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  • 50 Gems of the Peak District by Denis Eardley

    When I started to compile 50 Gems of the Peak District the biggest problem was what to leave out. After some thought, I decided to select gems that were relatively easy to visit for both the private and public transport user of all ages. This somewhat reduced the number of gems I had in mind but there were still far too many for the book. Eventually, after much further deliberation I settled on the number required.

    The Peak National Park was established in 1951 and was the first to be set up in Britain. It is stunningly beautiful and it is visited by people from all over the world. They come to enjoy its glorious ever changing landscapes, enchanting villages, beautiful historic houses, famous attractions and hundreds of traditional events attract visitors time and again. Strikingly beautiful limestone valleys, with magnificent clifftop views, characterise the southern half of the Peak District, with the northern area featuring dramatic gritstone ridges and wild heather covered moorland.

    The 50 Gems in the book have been arranged in groups to enable the reader to explore at their own pace, by visiting just one at a time, or several. The fascinating historical information, legends and other stories will let both the first time and regular visitors to the Peak District take even greater pleasure out of their visits. There is much to see and the book will prove indispensable both to the first time as well as frequent visitors to the Peak District.

    As a sneak preview of the 50 Gems book, I have selected five of my favourites below:

     

    Derbyshire’s Lake District (SK171898)

    Derwent Reservoir. (50 Gems of the Peak District, Amberley Publishing)

    The Upper Derwent Valley is often referred to as the ‘Lake District of the Peak’. It is surrounded by magnificent countryside where water and woodland, topped by high moors, predominate. In recent years forestry has become an important factor and the sides of the valley have been clothed in conifers. Not surprisingly, the area has become so popular that over two million people visit each year. At certain times the road up the valley beyond Fairholmes is closed to help protect the environment and a mini-bus service is operated. Disabled Badge holders are exempt from the road closure.

    The valley was a very attractive location for the storage of water, with its long deep sides and narrow points for dam building. All this, combined with a high average rainfall, low population level and heavy demand for water from the industrial towns that surrounded the Peak District, made the case for reservoir construction. The Derwent Valley Water Board was set up in 1899 to supply water to Derby, Nottingham, Sheffield and Leicester and the Howden and Derwent Reservoirs were constructed.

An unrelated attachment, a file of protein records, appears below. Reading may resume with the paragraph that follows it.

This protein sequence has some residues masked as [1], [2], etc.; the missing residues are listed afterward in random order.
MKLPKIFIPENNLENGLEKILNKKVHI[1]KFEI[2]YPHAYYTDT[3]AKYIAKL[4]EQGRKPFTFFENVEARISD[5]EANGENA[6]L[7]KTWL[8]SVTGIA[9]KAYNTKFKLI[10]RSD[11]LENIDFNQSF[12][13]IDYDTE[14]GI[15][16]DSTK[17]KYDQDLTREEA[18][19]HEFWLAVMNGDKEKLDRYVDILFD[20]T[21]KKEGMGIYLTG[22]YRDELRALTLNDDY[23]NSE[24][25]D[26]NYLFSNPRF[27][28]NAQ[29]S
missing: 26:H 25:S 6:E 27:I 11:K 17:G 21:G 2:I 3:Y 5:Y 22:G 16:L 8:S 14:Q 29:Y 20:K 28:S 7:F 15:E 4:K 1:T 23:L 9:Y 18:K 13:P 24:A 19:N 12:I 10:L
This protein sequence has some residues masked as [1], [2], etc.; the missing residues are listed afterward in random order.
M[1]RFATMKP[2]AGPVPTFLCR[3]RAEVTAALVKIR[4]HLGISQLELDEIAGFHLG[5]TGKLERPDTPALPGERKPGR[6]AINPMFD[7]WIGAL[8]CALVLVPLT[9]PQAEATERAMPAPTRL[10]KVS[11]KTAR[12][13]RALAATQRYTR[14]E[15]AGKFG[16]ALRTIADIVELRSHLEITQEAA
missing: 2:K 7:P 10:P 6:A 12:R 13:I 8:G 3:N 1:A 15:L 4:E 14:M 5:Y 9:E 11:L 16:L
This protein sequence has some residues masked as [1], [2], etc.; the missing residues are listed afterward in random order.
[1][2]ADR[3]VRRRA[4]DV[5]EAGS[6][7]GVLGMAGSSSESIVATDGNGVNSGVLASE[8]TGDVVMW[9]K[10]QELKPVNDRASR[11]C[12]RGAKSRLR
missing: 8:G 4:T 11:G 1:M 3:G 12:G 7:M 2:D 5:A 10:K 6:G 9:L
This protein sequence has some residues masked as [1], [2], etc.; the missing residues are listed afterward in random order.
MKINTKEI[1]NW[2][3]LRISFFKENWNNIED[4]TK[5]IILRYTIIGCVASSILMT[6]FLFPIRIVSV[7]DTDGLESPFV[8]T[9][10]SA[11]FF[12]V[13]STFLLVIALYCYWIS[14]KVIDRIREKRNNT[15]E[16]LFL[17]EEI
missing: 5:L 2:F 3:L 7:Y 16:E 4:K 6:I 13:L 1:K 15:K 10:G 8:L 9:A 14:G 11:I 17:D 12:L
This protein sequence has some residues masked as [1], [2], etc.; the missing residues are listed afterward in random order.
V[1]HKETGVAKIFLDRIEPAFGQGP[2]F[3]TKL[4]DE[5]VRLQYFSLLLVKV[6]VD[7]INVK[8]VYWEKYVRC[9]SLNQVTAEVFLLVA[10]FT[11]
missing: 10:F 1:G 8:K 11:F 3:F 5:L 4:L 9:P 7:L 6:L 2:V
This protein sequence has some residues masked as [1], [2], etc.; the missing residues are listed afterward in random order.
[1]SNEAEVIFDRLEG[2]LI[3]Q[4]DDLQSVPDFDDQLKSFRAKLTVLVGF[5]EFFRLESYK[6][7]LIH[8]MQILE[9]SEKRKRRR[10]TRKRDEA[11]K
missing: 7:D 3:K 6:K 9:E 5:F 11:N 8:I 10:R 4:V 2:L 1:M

At that time the demand for water was satisfied and although plans existed for further reservoirs, no more action was needed. Demand, though, continued to grow and the decision was taken to build one very large reservoir, to be called Ladybower. This entailed the flooding of the villages of Ashopton and Derwent and caused immense unrest. However, the project went ahead and the villagers were moved to new houses at Yorkshire Bridge.

    Ashopton Viaduct was built to carry the Snake Road to Glossop and the Ladybower Viaduct to carry the road from Yorkshire Bridge to the A57.

    The ancient Derwent packhorse bridge, which had a preservation order on it, was painstakingly moved stone by stone and rebuilt at Slippery Stones at the head of Howden Reservoir. The graves in the churchyard were excavated and the bodies reburied at Bamford.

    A few properties built on slightly higher land, including the Shooting Lodge and former Roman Catholic School, survived. Although the majority were demolished and flooded, the church spire was left eerily poking out above the reservoir, when the water level was low, until it was blown up in 1947. The flooding having been completed, the opening ceremony was carried out on 25 September 1945 by King George VI. In order to mark the occasion, a commemorative monument was built close to the dam wall.

     

    Pott Shrigley (SK945792)

    Cottage at Port Shrigley. (50 Gems of the Peak District, Amberley Publishing)

    The picturesque Cheshire village of Pott Shrigley is located on the western border of the Peak District, about one mile north from the small town of Bollington. The houses in the centre of the village huddle together close to the top end of two valleys with Holme and Nab woods rising up to the rear. In all directions, there are beautiful trees and fields with flocks of sheep grazing that give the village a distinct rural identity.

    Pott Shrigley has a long and interesting history, which for many years revolved around Shrigley Hall and its estate, farming and later, mineral extraction. Originally built in the fourteenth century by the Downes family, who lived there for 500 years, it was rebuilt on a grander scale in the early nineteenth century by William Turner. In the 1950s it was sold to the Salesians as a Catholic Education Centre and sold again in the 1980s when it was converted into a hotel, which it remains today.

    St. Christopher’s Church is a Grade I listed building, which is thought to have been founded in the late 14th century and completed in its present form by the building of the Downes Chantry Chapel by Geoffrey Downes in the late fifteenth century. Inside the church, there is a fine, fifteenth century barrel roof, an oak altar table that dates back to 1698. The oak box pews were acquired from St James' Church, Gawsworth in the nineteenth century. Another building in the village with an ancient history is the Church of England primary school, which was founded in 1492.